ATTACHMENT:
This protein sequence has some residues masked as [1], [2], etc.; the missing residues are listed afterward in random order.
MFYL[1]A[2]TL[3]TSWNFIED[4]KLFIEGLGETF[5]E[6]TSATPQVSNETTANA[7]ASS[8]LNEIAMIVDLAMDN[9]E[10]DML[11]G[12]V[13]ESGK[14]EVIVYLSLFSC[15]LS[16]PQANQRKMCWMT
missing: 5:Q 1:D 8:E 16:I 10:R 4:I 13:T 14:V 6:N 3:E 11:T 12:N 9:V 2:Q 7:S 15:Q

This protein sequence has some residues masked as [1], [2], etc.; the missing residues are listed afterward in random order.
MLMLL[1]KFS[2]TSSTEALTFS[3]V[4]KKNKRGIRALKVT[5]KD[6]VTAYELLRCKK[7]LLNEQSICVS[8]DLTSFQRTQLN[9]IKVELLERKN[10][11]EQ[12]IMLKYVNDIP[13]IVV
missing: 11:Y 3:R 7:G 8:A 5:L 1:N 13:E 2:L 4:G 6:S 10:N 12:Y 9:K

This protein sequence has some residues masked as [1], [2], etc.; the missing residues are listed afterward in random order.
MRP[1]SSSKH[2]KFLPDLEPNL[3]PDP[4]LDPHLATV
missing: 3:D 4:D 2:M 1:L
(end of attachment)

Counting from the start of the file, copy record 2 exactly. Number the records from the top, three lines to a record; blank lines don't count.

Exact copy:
This protein sequence has some residues masked as [1], [2], etc.; the missing residues are listed afterward in random order.
MLMLL[1]KFS[2]TSSTEALTFS[3]V[4]KKNKRGIRALKVT[5]KD[6]VTAYELLRCKK[7]LLNEQSICVS[8]DLTSFQRTQLN[9]IKVELLERKN[10][11]EQ[12]IMLKYVNDIP[13]IVV
missing: 11:Y 3:R 7:G 8:A 5:L 1:N 13:E 2:L 4:G 6:S 10:N 12:Y 9:K